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Raising the boom

Discussion in 'Big Boats' started by CaptKimble, Nov 7, 2017. Add this thread to a FAQ

  1. CaptKimble

    CaptKimble

    Joined Jul 29, 2017
    53 posts, 10 likes
    Catalina 380
    US San Pedro Los Angeles
    Has anyone got any experience raising the boom on a Catalina 380 Mk 1? The Admiral insisted on a high arched dodger and now I can't flatten out the leech so I either have to raise the boom or cut a wedge out of the mainsail. Thanks in advance:pray:
     


  2. jssailem

    jssailem

    Joined Oct 22, 2014
    3,376 posts, 666 likes
    CAL 35 Cruiser
    US Salem, Moored Port Everett WA
    You raise the boom your still going to need to cut the mainsail. Share a picture of your boom and goose neck. Will be able to share ideas.
     


  3. David in Sandusky

    David in Sandusky

    Joined Nov 8, 2007
    946 posts, 52 likes
    Hunter 27_75-84
    US Sandusky Harbor Marina, Lake Erie
    How many inches of clearance do you need? Modifying the dodger may be far better than raising the boom. (Including very careful negotiation with the Admiral, of course.) talking to a sailmaker about recutting your sail is the second choice. The luff (at the mast) gives far more power than the leach.

    Raising the boom is a key design change, and will probably lower the resale value of your boat.
    Curiosity: How high is your dodger above the cockpit floor? How tall is the Admiral? I would think that clearance under the boom would not be much of a problem on the 38?

    This picture makes the point:
    https://catalina.sailboatowners.com/album/album.php?pid=9835&task=sshow&mid=90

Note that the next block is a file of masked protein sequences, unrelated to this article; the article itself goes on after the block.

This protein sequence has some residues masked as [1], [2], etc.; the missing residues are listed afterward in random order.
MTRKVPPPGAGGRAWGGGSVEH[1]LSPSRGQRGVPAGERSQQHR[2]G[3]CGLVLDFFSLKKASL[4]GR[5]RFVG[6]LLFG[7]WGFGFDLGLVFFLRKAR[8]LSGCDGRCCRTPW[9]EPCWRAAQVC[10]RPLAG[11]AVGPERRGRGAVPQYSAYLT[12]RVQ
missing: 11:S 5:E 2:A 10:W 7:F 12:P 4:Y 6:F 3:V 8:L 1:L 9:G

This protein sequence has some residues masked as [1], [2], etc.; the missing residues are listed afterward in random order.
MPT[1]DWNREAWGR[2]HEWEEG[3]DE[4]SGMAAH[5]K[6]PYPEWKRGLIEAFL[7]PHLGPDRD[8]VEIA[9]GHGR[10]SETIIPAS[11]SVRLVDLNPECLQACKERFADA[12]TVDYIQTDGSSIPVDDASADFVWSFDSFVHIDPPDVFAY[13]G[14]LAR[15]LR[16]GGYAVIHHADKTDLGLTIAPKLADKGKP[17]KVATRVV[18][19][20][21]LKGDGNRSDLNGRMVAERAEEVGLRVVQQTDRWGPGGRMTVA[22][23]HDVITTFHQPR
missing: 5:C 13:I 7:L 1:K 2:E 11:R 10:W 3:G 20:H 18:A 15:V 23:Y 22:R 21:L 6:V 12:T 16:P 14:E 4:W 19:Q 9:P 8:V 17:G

4. Scotty C-M

    Scotty C-M

    Joined Apr 11, 2012
    304 posts, 11 likes
    Cataina 400 MK II
    US Santa Cruz
    My brother did this modification on his Catalina 380. It worked out very well. One of the benefits of having the boom higher is that it allows the dodger to be higher. Getting in and out of the cabin can be uncomfortable if the dodger is low - so he really likes this modification. The boat looks great, not at all "top heavy", in my opinion. This is, of course, a very individual and subjective opinion. So, how did he do it?

    The goose neck was taken off. A new "collar" - with gooseneck - was fabricated that wrapped part-way around the mast at the desired location. It was attached and the boom then attached to it. The sail was recut with a bit of a "rounded" head section. When you look at the sail it just looks regular. The boat sails great, and there might be some loss of downwind speed because of the (slightly) less sail area, but I can't tell.

    The spar work was done at Svenson's yard in Alameda. The sail was recut at Doyle sails, also in Alameda. Anyone familiar with the SF Bay Area knows that these are two of the most respected shops around. It was a great modification. Hope this helps.
     


    Last edited: Nov 19, 2017 at 10:27 AM

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